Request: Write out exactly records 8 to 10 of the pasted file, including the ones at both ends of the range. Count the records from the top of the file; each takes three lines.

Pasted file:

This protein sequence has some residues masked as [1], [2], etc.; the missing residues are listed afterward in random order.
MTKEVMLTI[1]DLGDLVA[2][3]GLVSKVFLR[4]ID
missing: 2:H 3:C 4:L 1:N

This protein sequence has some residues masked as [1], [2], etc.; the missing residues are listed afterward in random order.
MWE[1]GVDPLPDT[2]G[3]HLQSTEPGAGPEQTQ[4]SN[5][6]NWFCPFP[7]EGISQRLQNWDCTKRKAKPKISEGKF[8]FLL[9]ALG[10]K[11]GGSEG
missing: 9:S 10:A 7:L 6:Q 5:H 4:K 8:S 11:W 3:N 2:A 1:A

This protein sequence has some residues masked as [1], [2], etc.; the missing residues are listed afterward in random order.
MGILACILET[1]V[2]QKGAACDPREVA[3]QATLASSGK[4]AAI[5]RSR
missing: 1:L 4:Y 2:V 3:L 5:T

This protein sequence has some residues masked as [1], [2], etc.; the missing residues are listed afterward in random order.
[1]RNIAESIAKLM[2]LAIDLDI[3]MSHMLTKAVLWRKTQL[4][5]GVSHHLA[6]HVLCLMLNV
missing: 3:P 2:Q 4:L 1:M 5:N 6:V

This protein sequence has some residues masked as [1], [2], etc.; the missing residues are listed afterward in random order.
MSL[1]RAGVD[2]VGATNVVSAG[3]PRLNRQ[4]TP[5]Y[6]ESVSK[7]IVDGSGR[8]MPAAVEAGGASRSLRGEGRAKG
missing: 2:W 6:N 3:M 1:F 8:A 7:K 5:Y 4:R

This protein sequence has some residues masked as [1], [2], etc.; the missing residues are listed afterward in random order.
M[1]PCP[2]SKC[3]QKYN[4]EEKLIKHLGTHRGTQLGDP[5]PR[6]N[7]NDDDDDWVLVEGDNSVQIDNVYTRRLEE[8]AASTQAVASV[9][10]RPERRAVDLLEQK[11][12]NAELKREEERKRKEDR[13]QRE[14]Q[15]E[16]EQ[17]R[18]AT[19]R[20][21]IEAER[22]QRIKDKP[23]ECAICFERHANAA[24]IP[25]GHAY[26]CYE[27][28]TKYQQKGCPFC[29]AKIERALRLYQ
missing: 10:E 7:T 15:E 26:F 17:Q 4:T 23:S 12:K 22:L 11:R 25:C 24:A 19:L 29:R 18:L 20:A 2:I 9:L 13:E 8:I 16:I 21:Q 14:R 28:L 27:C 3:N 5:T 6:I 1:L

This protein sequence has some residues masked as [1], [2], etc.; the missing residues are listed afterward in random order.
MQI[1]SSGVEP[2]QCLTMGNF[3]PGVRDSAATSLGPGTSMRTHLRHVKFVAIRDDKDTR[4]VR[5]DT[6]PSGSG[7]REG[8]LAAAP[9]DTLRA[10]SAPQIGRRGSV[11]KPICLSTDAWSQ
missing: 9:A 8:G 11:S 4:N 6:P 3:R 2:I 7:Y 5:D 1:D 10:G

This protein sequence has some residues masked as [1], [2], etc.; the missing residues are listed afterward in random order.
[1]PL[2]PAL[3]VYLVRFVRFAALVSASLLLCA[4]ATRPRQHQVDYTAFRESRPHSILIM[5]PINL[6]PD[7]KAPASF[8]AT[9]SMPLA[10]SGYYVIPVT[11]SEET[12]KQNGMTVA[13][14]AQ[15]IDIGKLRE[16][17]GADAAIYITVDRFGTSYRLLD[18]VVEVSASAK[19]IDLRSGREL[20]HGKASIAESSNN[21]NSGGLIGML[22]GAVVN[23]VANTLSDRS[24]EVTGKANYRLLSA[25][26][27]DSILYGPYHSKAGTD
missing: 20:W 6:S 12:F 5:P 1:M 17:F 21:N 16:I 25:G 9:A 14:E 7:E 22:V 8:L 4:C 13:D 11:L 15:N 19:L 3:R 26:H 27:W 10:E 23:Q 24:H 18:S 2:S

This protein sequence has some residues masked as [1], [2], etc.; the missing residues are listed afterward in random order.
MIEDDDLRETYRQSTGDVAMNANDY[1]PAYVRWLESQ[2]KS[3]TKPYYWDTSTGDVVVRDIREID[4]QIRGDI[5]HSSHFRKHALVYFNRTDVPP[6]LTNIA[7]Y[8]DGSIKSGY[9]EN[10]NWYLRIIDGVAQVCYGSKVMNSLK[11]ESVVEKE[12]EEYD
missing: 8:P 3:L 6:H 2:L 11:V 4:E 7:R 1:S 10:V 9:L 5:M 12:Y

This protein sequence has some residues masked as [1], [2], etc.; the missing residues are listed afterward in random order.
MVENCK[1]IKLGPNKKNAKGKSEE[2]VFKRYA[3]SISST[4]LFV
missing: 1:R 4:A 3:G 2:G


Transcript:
This protein sequence has some residues masked as [1], [2], etc.; the missing residues are listed afterward in random order.
[1]PL[2]PAL[3]VYLVRFVRFAALVSASLLLCA[4]ATRPRQHQVDYTAFRESRPHSILIM[5]PINL[6]PD[7]KAPASF[8]AT[9]SMPLA[10]SGYYVIPVT[11]SEET[12]KQNGMTVA[13][14]AQ[15]IDIGKLRE[16][17]GADAAIYITVDRFGTSYRLLD[18]VVEVSASAK[19]IDLRSGREL[20]HGKASIAESSNN[21]NSGGLIGML[22]GAVVN[23]VANTLSDRS[24]EVTGKANYRLLSA[25][26][27]DSILYGPYHSKAGTD
missing: 20:W 6:S 12:F 5:P 1:M 17:F 21:N 16:I 25:G 9:A 14:E 7:E 22:V 8:L 4:C 13:D 11:L 15:N 19:L 3:R 26:H 27:W 10:E 23:Q 24:H 18:S 2:S

This protein sequence has some residues masked as [1], [2], etc.; the missing residues are listed afterward in random order.
MIEDDDLRETYRQSTGDVAMNANDY[1]PAYVRWLESQ[2]KS[3]TKPYYWDTSTGDVVVRDIREID[4]QIRGDI[5]HSSHFRKHALVYFNRTDVPP[6]LTNIA[7]Y[8]DGSIKSGY[9]EN[10]NWYLRIIDGVAQVCYGSKVMNSLK[11]ESVVEKE[12]EEYD
missing: 8:P 3:L 6:H 2:L 11:V 4:E 7:R 1:S 10:V 9:L 5:M 12:Y

This protein sequence has some residues masked as [1], [2], etc.; the missing residues are listed afterward in random order.
MVENCK[1]IKLGPNKKNAKGKSEE[2]VFKRYA[3]SISST[4]LFV
missing: 1:R 4:A 3:G 2:G